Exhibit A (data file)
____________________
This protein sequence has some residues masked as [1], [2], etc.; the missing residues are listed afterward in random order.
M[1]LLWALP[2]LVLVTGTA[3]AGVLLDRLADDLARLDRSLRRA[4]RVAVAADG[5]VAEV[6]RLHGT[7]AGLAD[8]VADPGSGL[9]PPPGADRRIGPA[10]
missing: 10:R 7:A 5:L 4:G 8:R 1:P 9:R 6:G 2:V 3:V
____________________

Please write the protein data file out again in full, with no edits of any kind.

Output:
This protein sequence has some residues masked as [1], [2], etc.; the missing residues are listed afterward in random order.
M[1]LLWALP[2]LVLVTGTA[3]AGVLLDRLADDLARLDRSLRRA[4]RVAVAADG[5]VAEV[6]RLHGT[7]AGLAD[8]VADPGSGL[9]PPPGADRRIGPA[10]
missing: 10:R 7:A 5:L 4:G 8:R 1:P 9:R 6:G 2:V 3:V